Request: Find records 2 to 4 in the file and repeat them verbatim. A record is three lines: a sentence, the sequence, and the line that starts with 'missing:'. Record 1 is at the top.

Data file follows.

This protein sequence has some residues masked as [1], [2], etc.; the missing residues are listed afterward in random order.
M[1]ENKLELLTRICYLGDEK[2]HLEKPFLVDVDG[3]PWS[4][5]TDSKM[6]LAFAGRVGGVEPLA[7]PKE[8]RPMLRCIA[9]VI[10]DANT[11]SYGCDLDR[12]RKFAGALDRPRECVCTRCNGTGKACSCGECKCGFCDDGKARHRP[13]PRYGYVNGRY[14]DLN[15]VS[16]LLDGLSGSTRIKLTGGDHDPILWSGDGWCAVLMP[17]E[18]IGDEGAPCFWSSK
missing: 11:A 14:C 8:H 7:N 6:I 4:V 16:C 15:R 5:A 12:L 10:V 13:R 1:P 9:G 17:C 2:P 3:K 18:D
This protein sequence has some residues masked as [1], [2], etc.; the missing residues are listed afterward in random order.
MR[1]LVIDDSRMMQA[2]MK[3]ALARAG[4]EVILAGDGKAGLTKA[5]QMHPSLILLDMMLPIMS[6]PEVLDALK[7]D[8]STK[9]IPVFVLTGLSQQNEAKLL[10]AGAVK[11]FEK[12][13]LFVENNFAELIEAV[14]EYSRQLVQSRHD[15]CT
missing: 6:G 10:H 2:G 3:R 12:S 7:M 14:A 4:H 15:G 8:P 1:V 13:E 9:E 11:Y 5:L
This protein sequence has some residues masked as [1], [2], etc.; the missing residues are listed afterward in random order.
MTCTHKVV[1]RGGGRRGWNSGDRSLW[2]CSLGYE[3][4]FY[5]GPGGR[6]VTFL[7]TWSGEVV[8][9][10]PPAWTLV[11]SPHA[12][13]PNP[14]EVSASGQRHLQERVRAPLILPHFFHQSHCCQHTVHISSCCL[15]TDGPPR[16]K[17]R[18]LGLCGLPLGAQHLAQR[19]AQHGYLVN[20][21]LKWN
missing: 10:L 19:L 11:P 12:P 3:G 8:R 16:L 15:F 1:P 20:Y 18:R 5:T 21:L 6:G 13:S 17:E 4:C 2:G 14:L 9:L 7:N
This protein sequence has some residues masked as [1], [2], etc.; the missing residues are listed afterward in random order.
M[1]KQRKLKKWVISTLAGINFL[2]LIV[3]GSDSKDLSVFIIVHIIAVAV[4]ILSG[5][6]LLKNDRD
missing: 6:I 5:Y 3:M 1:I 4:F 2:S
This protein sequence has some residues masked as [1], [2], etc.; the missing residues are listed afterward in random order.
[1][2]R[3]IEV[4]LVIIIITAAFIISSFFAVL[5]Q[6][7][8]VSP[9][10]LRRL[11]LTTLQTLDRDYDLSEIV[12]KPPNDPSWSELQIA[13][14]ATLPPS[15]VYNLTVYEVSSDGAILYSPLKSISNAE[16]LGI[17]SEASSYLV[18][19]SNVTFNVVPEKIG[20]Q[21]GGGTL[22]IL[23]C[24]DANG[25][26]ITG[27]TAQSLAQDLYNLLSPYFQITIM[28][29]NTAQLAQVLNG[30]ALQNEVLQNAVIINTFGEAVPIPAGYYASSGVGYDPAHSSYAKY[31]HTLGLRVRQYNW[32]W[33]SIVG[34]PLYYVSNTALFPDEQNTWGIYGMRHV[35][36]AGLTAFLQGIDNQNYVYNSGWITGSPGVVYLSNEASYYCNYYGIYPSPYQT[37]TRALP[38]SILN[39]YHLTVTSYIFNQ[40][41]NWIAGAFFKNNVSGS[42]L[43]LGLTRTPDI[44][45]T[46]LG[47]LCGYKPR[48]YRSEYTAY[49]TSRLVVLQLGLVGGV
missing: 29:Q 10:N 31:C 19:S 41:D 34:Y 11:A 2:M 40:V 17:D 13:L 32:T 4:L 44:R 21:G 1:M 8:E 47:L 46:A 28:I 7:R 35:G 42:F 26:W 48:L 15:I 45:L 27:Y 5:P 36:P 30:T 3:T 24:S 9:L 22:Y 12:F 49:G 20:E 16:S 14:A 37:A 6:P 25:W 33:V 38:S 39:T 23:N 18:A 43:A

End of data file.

This protein sequence has some residues masked as [1], [2], etc.; the missing residues are listed afterward in random order.
MR[1]LVIDDSRMMQA[2]MK[3]ALARAG[4]EVILAGDGKAGLTKA[5]QMHPSLILLDMMLPIMS[6]PEVLDALK[7]D[8]STK[9]IPVFVLTGLSQQNEAKLL[10]AGAVK[11]FEK[12][13]LFVENNFAELIEAV[14]EYSRQLVQSRHD[15]CT
missing: 6:G 10:H 2:G 3:R 12:S 7:M 14:A 4:H 15:G 8:P 1:V 13:E 9:E 11:Y 5:L
This protein sequence has some residues masked as [1], [2], etc.; the missing residues are listed afterward in random order.
MTCTHKVV[1]RGGGRRGWNSGDRSLW[2]CSLGYE[3][4]FY[5]GPGGR[6]VTFL[7]TWSGEVV[8][9][10]PPAWTLV[11]SPHA[12][13]PNP[14]EVSASGQRHLQERVRAPLILPHFFHQSHCCQHTVHISSCCL[15]TDGPPR[16]K[17]R[18]LGLCGLPLGAQHLAQR[19]AQHGYLVN[20][21]LKWN
missing: 10:L 19:L 11:P 12:P 3:G 8:R 16:L 15:F 1:P 20:Y 18:R 5:T 21:L 6:G 13:S 17:E 4:C 2:G 14:L 9:L 7:N
This protein sequence has some residues masked as [1], [2], etc.; the missing residues are listed afterward in random order.
M[1]KQRKLKKWVISTLAGINFL[2]LIV[3]GSDSKDLSVFIIVHIIAVAV[4]ILSG[5][6]LLKNDRD
missing: 6:I 5:Y 3:M 1:I 4:F 2:S